Second we need to realize that though poor economic policies were undoubtedly the proximate cause of the meltdown that the political crisis has been caused by a more fundamental problem: The Argentine political class's total lack of credibility.
We, fortunately, do not have this problem yet in the United States. Even though President Bush came into office on dubious terms he retained enough baseline credibility with almost all democrats that in time of crisis the country rallied together rather than tearing itself apart. I'm concerned, however, that a many western democracies may be vulnerable to a similar loss of faith if troubled times hit.
In Britain and Canada, for example, various regional divisions that exist have created situations where it's hard to see how the party of the center-left could ever lose power no matter what it did. Italy now has its richest man for Prime Minister and he either owns outright or controls all the TV stations. In the US itself, we have a President elected by the constitutional quirk of the electoral college rather than public preference.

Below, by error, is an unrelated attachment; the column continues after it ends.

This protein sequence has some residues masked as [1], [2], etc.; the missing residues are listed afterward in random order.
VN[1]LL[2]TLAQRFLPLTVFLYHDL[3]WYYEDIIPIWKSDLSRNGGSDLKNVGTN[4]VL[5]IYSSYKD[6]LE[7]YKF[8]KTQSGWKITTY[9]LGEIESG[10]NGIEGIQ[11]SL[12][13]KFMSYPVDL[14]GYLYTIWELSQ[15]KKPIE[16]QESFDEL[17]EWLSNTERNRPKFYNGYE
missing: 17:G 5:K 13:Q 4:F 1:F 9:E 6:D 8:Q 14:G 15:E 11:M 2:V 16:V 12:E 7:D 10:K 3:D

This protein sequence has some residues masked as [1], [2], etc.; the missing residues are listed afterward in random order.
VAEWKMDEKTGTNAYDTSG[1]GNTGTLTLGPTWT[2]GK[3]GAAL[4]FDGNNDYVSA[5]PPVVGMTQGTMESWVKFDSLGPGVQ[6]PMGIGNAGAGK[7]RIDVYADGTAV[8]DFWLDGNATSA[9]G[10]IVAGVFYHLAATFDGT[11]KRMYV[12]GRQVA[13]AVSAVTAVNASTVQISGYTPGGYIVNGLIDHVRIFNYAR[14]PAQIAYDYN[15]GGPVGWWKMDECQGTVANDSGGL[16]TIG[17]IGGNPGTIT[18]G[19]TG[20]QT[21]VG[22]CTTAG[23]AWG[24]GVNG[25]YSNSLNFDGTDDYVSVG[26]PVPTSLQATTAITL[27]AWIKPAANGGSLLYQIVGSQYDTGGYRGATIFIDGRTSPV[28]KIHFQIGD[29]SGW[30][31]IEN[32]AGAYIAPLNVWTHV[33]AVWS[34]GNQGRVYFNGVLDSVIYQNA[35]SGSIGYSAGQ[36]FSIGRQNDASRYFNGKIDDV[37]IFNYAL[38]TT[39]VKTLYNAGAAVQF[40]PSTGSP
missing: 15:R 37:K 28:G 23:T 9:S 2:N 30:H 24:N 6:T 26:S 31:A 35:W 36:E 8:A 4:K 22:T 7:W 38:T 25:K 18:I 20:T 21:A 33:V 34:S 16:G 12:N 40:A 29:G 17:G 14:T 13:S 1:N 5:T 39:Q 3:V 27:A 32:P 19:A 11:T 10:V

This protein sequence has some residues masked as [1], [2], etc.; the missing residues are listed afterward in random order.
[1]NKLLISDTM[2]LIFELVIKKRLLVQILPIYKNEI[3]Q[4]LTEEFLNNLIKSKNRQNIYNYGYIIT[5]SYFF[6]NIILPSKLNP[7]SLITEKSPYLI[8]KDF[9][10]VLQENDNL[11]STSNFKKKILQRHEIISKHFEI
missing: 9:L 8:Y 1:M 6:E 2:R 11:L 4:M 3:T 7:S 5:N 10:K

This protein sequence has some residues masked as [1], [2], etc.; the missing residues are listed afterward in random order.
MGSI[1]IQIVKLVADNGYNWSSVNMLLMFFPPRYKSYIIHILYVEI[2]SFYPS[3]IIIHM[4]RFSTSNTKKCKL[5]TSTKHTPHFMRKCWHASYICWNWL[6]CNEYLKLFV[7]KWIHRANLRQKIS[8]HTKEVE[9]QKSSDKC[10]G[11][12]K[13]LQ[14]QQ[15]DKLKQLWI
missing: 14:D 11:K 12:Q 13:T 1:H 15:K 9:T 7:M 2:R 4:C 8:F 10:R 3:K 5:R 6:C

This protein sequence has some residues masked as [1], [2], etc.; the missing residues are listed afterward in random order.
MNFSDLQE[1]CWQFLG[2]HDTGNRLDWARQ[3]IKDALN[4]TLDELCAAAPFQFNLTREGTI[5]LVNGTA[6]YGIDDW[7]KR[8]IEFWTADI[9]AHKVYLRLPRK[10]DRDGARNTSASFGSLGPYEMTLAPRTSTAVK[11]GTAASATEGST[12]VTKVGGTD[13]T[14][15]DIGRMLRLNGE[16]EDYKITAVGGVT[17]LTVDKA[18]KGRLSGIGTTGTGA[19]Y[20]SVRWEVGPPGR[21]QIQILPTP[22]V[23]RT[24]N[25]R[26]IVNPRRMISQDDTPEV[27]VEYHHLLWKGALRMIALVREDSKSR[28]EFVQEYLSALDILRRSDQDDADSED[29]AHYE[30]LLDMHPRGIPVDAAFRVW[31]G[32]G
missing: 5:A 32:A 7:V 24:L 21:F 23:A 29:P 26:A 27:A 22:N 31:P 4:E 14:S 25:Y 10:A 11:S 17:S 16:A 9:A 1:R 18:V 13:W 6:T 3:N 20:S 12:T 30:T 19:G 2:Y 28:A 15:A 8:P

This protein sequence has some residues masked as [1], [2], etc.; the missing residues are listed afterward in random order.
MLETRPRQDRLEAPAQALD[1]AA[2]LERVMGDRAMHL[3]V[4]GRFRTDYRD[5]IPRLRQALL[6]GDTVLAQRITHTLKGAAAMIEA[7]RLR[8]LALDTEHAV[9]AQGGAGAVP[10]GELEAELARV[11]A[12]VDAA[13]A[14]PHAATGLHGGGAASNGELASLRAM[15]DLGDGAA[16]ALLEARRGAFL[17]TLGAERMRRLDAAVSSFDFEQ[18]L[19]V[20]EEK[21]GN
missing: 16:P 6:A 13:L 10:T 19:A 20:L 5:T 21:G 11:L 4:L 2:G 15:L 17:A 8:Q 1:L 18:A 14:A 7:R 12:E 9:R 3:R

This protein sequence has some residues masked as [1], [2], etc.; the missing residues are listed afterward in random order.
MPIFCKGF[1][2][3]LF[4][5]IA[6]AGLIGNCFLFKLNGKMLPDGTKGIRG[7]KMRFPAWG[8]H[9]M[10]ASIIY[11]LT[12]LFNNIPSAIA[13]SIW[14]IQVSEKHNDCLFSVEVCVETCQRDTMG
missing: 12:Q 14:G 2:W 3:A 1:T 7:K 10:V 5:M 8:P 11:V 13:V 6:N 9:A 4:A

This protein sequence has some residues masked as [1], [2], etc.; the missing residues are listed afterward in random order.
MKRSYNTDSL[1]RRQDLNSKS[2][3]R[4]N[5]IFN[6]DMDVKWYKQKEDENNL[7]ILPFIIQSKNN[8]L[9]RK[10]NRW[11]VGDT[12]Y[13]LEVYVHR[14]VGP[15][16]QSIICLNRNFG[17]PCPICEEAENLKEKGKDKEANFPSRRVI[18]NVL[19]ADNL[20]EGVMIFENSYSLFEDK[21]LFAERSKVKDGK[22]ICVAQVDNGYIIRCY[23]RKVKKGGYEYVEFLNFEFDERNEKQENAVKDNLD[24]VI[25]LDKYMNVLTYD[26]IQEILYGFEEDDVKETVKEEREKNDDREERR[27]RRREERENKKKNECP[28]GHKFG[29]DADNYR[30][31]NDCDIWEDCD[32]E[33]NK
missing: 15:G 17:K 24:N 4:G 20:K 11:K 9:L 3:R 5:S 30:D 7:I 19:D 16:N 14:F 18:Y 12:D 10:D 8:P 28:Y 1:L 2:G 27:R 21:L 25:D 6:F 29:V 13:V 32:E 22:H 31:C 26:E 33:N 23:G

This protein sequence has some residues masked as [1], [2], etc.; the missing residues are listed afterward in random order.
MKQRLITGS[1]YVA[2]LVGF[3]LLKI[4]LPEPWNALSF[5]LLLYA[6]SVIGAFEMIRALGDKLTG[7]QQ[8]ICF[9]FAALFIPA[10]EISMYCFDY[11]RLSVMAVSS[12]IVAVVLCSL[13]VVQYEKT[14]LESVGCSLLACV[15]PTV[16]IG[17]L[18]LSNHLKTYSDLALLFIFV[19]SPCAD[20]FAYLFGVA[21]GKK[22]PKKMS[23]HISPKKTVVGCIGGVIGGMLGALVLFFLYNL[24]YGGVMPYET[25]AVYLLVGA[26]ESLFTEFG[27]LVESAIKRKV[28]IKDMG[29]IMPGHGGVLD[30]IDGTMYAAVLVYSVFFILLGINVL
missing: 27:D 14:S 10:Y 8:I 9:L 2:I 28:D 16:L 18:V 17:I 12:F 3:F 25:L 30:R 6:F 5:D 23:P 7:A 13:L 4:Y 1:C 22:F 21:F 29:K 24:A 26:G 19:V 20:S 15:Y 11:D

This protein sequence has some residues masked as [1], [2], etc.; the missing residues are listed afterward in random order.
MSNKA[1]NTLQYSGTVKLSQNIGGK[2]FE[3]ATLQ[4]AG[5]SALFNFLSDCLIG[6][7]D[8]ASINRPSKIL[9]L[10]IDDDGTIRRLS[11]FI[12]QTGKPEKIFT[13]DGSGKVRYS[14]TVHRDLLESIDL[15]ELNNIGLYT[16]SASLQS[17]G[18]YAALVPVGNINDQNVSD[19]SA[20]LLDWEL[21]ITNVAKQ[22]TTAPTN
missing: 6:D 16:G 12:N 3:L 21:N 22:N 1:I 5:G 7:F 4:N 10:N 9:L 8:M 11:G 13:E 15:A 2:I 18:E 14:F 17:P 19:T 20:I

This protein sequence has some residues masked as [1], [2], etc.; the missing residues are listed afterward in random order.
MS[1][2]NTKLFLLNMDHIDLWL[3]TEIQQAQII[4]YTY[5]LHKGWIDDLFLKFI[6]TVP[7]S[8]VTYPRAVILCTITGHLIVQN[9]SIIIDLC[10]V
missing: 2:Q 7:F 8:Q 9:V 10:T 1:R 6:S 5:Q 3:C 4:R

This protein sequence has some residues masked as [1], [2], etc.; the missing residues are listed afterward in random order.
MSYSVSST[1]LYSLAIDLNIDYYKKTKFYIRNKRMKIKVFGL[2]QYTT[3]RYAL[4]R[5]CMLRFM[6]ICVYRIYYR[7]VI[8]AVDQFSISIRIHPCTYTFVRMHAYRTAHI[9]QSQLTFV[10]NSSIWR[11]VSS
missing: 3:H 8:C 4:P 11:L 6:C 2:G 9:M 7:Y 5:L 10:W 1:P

None of these things strike me as boding particularly well for the ability of our nations to weather a serious storm like the one that hit Argentina. Of course we can all hope that our leaders never engage in massive economic mismanagement, but if you read the Bush budget you'll see just how vain a hope that is.
Admittedly, however, taxes were too high when he came into office, but he didn't take the opportunity to rationally deal with the situation (by, say, cutting payroll taxes and putting Social Security on budget) but went instead for a demagogic giveaway to the wealthy.
His "Mexico City" policy de facto banning the US from supporting family planning efforts abroad ruined the lives of an untold number of women and children around the globe, not to mention contributing to an increase in the number of abortions. His fundamentalist support for "abstinence only" sex ed programs and his abortion gag rule did much the same at home.
He appointed arrogant power-grabbers like Scalia and O'Connor to the Supreme Court where they seek to bring as much power as possible to themselves and undermine democracy in the process.